int32_t  fs_state;       /* validate fs_clean field */
             int32_t  fs_postblformat;/* format of positional layout tables */
             int32_t  fs_nrpos;       /* number of rotational positions */
             int32_t  fs_postbloff;   /* (u_int16) rotation block list head */
             int32_t  fs_rotbloff;    /* (u_int8) blocks for each rotation */
             int32_t  fs_magic;       /* magic number */
             u_int8_t fs_space[1];    /* list of blocks for each rotation */
     /* actually longer */
     };

     Each disk drive contains some number of file systems. A file system con-
     sists of a number of cylinder groups. Each cylinder group has inodes and
     data.

     A file system is described by its super-block, which in turn describes
     the cylinder groups. The super-block is critical data and is replicated
     in each cylinder group to protect against catastrophic loss. This is done
     at file system creation time and the critical super-block data does not
     change, so the copies need not be referenced further unless disaster
     strikes.

     Addresses stored in inodes are capable of addressing fragments of
     "blocks". File system blocks of at most size MAXBSIZE can be optionally
     broken into 2, 4, or 8 pieces, each of which is addressable; these pieces
     may be DEV_BSIZE, or some multiple of a DEV_BSIZE unit.

     Large files consist of exclusively large data blocks. To avoid undue
     wasted disk space, the last data block of a small file is allocated only
     as many fragments of a large block as are necessary. The file system for-
     mat retains only a single pointer to such a fragment, which is a piece of
     a single large block that has been divided. The size of such a fragment
     is determinable from information in the inode, using the blksize(fs, ip,
     lbn) macro.

     The file system records space availability at the fragment level; to
     determine block availability, aligned fragments are examined.

     The root inode is the root of the file system. Inode 0 can't be used for
     normal purposes and historically bad blocks were linked to inode 1 (inode
     1 is no longer used for this purpose; however, numerous dump tapes make
     this assumption, so we are stuck with it). Thus the root inode is 2.

     The fs_minfree element gives the minimum acceptable percentage of file
     system blocks that may be free. If the freelist drops below this level,
     only the superuser may continue to allocate blocks. The fs_minfree ele-
     ment may be set to 0 if no reserve of free blocks is deemed necessary,
     although severe performance degradations will be observed if the file
     system is run at greater than 95% full; thus the default value of
     fs_minfree is 5%.

     Empirically the best trade-off between block fragmentation and overall
     disk utilization at a loading of 95% comes with a fragmentation of 8;
     thus the default fragment size is an eighth of the block size.

     The element fs_optim specifies whether the file system should try to
     minimize the time spent allocating blocks (FS_OPTTIME), or if it should
     attempt to minimize the space fragmentation on the disk (FS_OPTSPACE). If
     the value of fs_minfree (see above) is less than 5%, then the file system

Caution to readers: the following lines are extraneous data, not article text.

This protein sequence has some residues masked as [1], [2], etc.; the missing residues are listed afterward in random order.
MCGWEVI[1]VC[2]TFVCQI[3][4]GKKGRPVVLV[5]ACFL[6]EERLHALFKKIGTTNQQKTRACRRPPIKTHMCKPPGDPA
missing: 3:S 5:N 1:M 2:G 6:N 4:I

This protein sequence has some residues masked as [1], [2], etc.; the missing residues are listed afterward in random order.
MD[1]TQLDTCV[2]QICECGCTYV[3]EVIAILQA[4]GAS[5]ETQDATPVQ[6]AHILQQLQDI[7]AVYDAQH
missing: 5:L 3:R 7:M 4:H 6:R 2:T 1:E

defaults to optimizing for space to avoid running out of full sized
     blocks. If the value of fs_minfree is greater than or equal to 5%, frag-
     mentation is unlikely to be problematical, and the file system defaults
     to optimizing for time.

     The fs_flags element specifies how the filesystem was mounted:

        FS_DOSOFTDEP  The filesystem was mounted using soft dependencies.
        FS_UNCLEAN    The filesystem was mounted uncleanly.

Cylinder group related limits

     Each cylinder keeps track of the availability of blocks at different ro-
     tational positions, so that sequential blocks can be laid out with
     minimum rotational latency. With the default of 1 distinct rotational po-
     sition, the resolution of the summary information is 16ms for a typical
     3600 RPM drive.

     The element fs_rotdelay was once used to tweak block layout.

     Each file system has a statically allocated number of inodes, determined
     by its size and the desired number of file data bytes per inode at the
     time it was created. See newfs(8) for details on how to set this (and
     other) filesystem parameters. By default, the inode allocation strategy
     is extremely conservative.

     MINBSIZE is the smallest allowable block size. With a MINBSIZE of 4096 it
     is possible to create files of size 2^32 with only two levels of indirec-
     tion. MINBSIZE must be big enough to hold a cylinder group block, thus
     changes to struct cg must keep its size within MINBSIZE. Note that
     super-blocks are never more than size SBSIZE.

     The path name on which the file system is mounted is maintained in
     fs_fsmnt. MAXMNTLEN defines the amount of space allocated in the super-
     block for this name.

     Per cylinder group information is summarized in blocks allocated from the
     first cylinder group's data blocks. These blocks are read in from
     fs_csaddr (of size fs_cssize) in addition to the super-block.

     Note that sizeof(struct csum) must be a power of two in order for the
     fs_cs() macro to work.

Super-block for a file system

     The size of the rotational layout tables is limited by the fact that the
     super-block is of size SBSIZE. The size of these tables is inversely pro-
     portional to the block size of the file system. The size of the tables is
     increased when sector sizes are not powers of two, as this increases the
     number of cylinders included before the rotational pattern repeats
     (fs_cpc). The size of the rotational layout tables is derived from the
     number of bytes remaining in struct fs.

     The number of blocks of data per cylinder group is limited because
     cylinder groups are at most one block. The inode and free block tables
     must fit into a single block after deducting space for the cylinder group
     structure struct cg.

Inodes

     The inode is the focus of all file activity in the UNIX file system.
     There is a unique inode allocated for each active file, each current
     directory, each mounted-on file, text file, and the root. An inode is
     "named" by its device/i-number pair. For further information, see the in-
     clude file <ufs/ufs/inode.h>.

HISTORY

     A super-block structure named filsys appeared in Version 6 AT&T UNIX. The
     file system described in this manual appeared in 4.2BSD.

MirOS BSD #10-current           April 19, 1994                               3